Guys, I had a really scary couple of days. I somehow started reading Pretty Little Liars and before I knew it, I was finishing book four. While I don’t exactly regret what I’ve done I’m also very aware that that’s about six hours of my life I’m not going to get back. I feel weird and uncomfortable and I’m dealing with the fact that there’s no way to purge after a book binge.
I now bring to you, humble reader, reviews eight through eleven: Books one through four of the Pretty Little Liars universe.
Each book starts with a flashback to … whatever year it was supposed to be, when the five girls that are central to the story are celebrating their last day of seventh grade. The girls are already fashion-focused, deeply concerned about their weight and makeup, and worried about hooking up with the right guys. They’re twelve! Maybe I need to get a lawn so I can tell kids to get off it, but come ON. At twelve I was all Return of the Jedi and The A-Team and Manimal (Don’t hate. Manimal was awesome).
I digress (but seriously! Manimal!). Each book starts with the flashback to their final night of seventh grade when Ali, the uncontested leader of the group, vanishes during a sleepover. Then the main story starts. It’s a YA book so the writing is light, breezy, conversational, and tends to repeat itself. Each chapter focuses on a different remaining girl and her seriously messed up life as a Junior in High School. Each chapter brings with it reminders and references to who this person is, who her friends are now, what her place in the school is, and what her place in the group was like when she was twelve.
The four girls who remember nothing of their friend’s disappearance (five girls went to sleep; four girls woke up) start getting anonymous letters reminding them of “terrible” secrets they had in seventh grade. They freak out. The fifth girl’s body is discovered. Everyone’s a suspect! The anonymous threats intensify! Stupid people make stupid mistakes! There’s mass humiliation, parental behavior that would probably fall under abuse and/or neglect, back-stabbing, reckless endangerment, creepy older guys, victim blaming, body shaming, sex shaming, adultery, attempted rape, attempted murder, actual murder, and suicide.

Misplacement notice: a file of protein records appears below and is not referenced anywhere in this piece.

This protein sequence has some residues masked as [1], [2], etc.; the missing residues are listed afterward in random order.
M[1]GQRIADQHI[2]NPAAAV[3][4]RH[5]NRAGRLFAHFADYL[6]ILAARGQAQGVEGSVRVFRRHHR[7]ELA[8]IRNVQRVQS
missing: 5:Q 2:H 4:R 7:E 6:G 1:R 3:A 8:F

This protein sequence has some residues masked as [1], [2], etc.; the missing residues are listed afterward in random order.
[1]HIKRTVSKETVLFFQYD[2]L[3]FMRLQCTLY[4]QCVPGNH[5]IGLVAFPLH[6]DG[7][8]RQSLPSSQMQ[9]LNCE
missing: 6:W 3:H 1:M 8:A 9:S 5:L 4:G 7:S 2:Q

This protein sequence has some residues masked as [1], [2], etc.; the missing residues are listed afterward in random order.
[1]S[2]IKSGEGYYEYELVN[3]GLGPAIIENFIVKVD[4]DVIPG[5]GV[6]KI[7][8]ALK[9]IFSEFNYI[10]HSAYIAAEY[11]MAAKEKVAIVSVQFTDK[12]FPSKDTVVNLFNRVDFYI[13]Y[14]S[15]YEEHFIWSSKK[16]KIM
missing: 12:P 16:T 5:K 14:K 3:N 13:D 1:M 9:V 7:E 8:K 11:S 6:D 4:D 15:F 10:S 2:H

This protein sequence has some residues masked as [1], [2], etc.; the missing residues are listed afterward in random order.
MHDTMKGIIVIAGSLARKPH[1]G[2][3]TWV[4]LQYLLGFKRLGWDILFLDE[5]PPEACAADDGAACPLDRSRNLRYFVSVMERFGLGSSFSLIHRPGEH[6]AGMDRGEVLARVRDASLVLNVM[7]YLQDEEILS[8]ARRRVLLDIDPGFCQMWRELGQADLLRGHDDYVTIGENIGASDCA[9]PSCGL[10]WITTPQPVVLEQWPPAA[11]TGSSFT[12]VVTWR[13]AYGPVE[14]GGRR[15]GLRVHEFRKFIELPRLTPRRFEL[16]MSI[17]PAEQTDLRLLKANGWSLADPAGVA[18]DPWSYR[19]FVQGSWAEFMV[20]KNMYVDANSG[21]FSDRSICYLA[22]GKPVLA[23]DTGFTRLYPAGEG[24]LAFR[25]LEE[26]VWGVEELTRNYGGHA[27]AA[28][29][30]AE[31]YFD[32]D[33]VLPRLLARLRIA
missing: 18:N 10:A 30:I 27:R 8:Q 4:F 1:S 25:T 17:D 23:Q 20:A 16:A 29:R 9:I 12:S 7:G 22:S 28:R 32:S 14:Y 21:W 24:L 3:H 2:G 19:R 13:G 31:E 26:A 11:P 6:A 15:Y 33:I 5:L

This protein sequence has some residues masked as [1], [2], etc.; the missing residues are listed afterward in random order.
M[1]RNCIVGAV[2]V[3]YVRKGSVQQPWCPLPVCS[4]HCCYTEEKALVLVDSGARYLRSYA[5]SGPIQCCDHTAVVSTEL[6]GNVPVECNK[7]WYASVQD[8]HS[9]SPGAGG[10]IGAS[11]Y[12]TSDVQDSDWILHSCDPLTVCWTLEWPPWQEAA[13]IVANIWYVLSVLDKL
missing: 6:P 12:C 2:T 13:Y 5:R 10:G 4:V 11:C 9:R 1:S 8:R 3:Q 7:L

I hated everything about these books. I don’t like this particular writing style (the kind that feels like a TV episode, including “previously on” and “meanwhile, over at location X” and flashbacks written as if they’re present-tense). There is not one sympathetic character anywhere in these pages. The teens are terrible. The parents are terrible. Every adult and child in these books (and probably this whole fictional town) are terrible. The fact that some of these people own pets makes me worry for the fictional animals’ lives since everyone in the entire town of Rosewood seems to be unstable.
Everyone is obsessed with their weight, their looks, the correct people to date, the right schools to get into, the right parties to go to, the right phone to have, car to drive, accessories to carry, and plastic surgeon to see. Name brands are dropped harder and faster than in American Psycho. These might well be the American Psycho for the Millennial Set because there is murder and mayhem a-plenty.
And if you look, you’ll see I’ve rated this a 4-star review. Because damn if I didn’t read one right after the other. Four books, in about six hours, over a span of two days. If I had more uninterrupted reading time I could’ve done it faster, but that probably would have led to me reading more than four books. There are currently seventeen books in this series. Seven. Teen. They grab trope after trope and wrap them together in a designer scarf and scent them with expensive French perfume and serve them to you warm on a tray with chocolate sauce to dip them in. It’s fantastic. Although that metaphor got a little weird.
Sara Shepard, I applaud you. You are my hero.